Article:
How Does Your Villain Grow?

Mary, Mary, Quite Contrary,
How Does Your Villain Grow?
With a demented mind and evil heart
And motivation that readers know.

Okay, so that’s a cheesy poem, but it gets my point across. When creating a villain, keep in mind he can’t just be evil for the sake of being evil. Too cliché. Showing that he’s a psychopath and can’t control his urges is overdone. Readers want more from the villain. They don’t necessarily have to sympathize with him, but they need to understand what makes him do the nasty things he does. Motivation. This doesn’t mean you should dump the villain’s motivation at the beginning of the story, but you should hint at it along the way.

A well-written villain is a character readers love to hate. They want to see the hero and/or heroine beat him. They don’t want a two-dimensional character who kills just to kill or to get an emotional high from slaughtering innocent people. If you’ve ever watched the TV series Criminal Minds, you’ll have an idea of how to portray your villain three-dimensionally. The FBI profilers on this show often talk about triggers. Something happened in the villain’s life that caused him to lose sight of reality and begin his evil path. What prompted the villain to kill isn’t something that would make a normal person become a murderer. There’s still something about the villain that made him snap when others would have possibly struggled but not gone over the edge. It’s up to you to create the background or character history that would grow a villain. His motivation should be strong, clear, and believable but warped.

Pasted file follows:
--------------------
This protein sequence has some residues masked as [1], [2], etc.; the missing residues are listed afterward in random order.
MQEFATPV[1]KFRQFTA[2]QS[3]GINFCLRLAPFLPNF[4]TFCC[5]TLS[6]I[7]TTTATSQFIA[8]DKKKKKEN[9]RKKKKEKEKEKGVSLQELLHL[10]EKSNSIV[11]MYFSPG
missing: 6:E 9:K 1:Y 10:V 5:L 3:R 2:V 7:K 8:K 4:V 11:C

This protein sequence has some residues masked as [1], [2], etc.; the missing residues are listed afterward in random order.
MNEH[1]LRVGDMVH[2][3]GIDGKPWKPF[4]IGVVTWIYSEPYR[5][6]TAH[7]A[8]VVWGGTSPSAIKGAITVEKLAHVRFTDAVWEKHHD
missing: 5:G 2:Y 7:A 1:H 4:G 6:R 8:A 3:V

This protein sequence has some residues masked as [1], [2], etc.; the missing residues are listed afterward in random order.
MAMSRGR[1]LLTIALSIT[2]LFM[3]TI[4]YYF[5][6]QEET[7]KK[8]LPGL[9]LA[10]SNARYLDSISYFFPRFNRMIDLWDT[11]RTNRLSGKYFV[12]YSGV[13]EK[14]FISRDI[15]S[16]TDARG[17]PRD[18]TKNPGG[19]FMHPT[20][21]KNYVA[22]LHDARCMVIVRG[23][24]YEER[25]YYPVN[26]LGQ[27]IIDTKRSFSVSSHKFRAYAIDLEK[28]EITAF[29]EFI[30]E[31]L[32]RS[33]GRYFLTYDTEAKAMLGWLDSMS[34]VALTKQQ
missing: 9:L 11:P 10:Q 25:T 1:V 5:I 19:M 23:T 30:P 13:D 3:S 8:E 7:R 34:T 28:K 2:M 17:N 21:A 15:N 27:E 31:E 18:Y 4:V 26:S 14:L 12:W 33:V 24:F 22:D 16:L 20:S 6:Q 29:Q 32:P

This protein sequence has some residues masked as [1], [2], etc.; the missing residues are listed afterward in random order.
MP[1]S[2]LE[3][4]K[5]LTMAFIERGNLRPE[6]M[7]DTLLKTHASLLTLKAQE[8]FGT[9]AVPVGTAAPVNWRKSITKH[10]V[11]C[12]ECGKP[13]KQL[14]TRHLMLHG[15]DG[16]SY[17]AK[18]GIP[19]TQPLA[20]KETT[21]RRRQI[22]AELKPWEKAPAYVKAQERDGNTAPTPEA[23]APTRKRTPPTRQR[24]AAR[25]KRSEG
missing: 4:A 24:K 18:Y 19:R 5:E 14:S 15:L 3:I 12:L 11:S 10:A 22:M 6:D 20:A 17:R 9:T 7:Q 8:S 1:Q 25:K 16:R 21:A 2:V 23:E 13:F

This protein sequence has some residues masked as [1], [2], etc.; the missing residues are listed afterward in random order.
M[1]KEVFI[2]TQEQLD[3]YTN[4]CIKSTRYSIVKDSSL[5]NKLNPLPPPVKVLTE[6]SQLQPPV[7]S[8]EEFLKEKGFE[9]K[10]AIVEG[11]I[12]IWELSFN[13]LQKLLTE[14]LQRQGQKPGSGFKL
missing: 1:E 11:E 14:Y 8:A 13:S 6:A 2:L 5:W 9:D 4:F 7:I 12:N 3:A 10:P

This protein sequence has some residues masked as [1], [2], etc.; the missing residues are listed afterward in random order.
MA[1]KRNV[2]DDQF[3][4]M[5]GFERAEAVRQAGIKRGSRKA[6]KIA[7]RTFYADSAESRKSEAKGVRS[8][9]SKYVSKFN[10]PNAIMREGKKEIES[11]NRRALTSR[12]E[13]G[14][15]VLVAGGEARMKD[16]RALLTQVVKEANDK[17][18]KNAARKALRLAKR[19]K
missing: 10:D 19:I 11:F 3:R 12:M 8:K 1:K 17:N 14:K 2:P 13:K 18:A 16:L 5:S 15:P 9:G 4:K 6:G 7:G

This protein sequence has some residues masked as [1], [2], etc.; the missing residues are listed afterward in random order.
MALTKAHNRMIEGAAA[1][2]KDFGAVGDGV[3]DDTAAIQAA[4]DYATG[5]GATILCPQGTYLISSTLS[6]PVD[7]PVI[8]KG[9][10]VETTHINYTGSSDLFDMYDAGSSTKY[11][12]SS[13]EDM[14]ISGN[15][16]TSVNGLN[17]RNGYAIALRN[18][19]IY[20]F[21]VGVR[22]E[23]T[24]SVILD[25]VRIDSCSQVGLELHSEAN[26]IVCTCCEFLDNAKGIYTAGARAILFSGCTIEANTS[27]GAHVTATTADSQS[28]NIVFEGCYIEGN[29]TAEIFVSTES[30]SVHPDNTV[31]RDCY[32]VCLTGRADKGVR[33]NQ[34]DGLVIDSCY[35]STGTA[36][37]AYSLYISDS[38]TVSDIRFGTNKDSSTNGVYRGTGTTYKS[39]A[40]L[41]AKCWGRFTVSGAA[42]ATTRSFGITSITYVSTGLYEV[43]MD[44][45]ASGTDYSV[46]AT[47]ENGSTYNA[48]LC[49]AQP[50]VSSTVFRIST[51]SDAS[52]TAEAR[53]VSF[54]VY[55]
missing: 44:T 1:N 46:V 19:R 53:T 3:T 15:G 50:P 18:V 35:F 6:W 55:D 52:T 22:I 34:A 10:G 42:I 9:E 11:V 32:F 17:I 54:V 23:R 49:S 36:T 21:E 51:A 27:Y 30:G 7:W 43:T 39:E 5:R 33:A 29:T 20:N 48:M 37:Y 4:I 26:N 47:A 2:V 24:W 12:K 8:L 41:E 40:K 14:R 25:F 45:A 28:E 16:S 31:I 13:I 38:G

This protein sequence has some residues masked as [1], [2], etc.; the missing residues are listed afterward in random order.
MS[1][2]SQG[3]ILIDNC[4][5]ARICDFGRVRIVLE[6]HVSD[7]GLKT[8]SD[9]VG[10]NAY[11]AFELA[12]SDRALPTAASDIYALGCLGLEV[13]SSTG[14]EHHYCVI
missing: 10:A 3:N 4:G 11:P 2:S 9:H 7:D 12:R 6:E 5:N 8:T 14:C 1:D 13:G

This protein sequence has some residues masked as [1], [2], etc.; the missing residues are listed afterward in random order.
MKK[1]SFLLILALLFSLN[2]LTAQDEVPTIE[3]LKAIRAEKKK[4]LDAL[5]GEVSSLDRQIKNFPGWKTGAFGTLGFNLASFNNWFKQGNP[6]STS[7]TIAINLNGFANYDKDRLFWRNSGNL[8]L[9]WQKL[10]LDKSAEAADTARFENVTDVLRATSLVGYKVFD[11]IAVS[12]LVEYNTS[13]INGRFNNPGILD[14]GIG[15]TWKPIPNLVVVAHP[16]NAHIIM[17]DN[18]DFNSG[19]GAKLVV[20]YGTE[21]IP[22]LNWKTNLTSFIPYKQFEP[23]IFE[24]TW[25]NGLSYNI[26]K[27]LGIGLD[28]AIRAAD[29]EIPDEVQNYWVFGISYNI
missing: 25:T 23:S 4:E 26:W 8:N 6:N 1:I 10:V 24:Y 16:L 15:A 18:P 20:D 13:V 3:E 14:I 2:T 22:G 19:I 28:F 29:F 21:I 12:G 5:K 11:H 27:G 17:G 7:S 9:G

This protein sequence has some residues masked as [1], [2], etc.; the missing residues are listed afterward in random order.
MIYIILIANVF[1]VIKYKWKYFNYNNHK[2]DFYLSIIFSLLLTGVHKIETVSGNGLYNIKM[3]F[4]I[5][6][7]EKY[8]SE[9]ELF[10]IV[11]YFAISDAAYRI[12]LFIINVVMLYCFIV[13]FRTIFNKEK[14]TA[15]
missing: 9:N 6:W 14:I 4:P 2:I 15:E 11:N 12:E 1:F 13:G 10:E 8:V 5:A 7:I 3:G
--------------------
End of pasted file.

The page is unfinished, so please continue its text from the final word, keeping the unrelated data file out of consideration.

Let’s face it. There are a lot of sick puppies in the real world who do bad things that we don’t understand. However, in fiction, readers expect more from the villain than a real life psychopath. This isn’t any different than what the reader expects from the hero or heroine. He doesn’t want to read about someone who just walks through life. He wants to see character goals, motivations, conflicts, and resolution. The villain, just like the other main characters in the story, should have his own GMCs. He just won’t be able to resolve his conflict. If all major characters in your story have believable goals, motivations, and conflicts that’s one step closer to making them feel real to the reader. If the reader cheers for the hero/heroine and hates the villain, you’ve done your job.

Who are some of your favorite villains and why?

Lynnette Labelle

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2 Responses to How Does Your Villain Grow?

  1. I want villains who surprise me. I want to love them only to have my heart broken when it’s revealed how despicable they are.

    A book that has stayed with me since middle school is Lord of the Flies. I loved the way Piggy starts as a fairly unlikeable character with his as-mar, idiomatic way of speaking, extreme myopia, and, of course, porcine body. Yet angelic choirboy Jack is the devil of the novel with his ruthless and violent road to Chief. In the end, Piggy’s unfailingly logical voice seems to linger in the air, a hint of how things might have been, even after he’s fallen to his death.

  2. Lynnette Labelle says:

    Maggie: Yes, it’s always nice to see a different side to the villain, too. Maybe he kills women at night while his baby sleeps, but he dotes on his tot during the day. Or maybe he saves a cat from a tree, but robs a bank the next day. Most people, unless they’re truly insane, have a little bit of good in them, at least readers would like to think so. Me, too. Thanks for sharing.

    Lynnette Labelle

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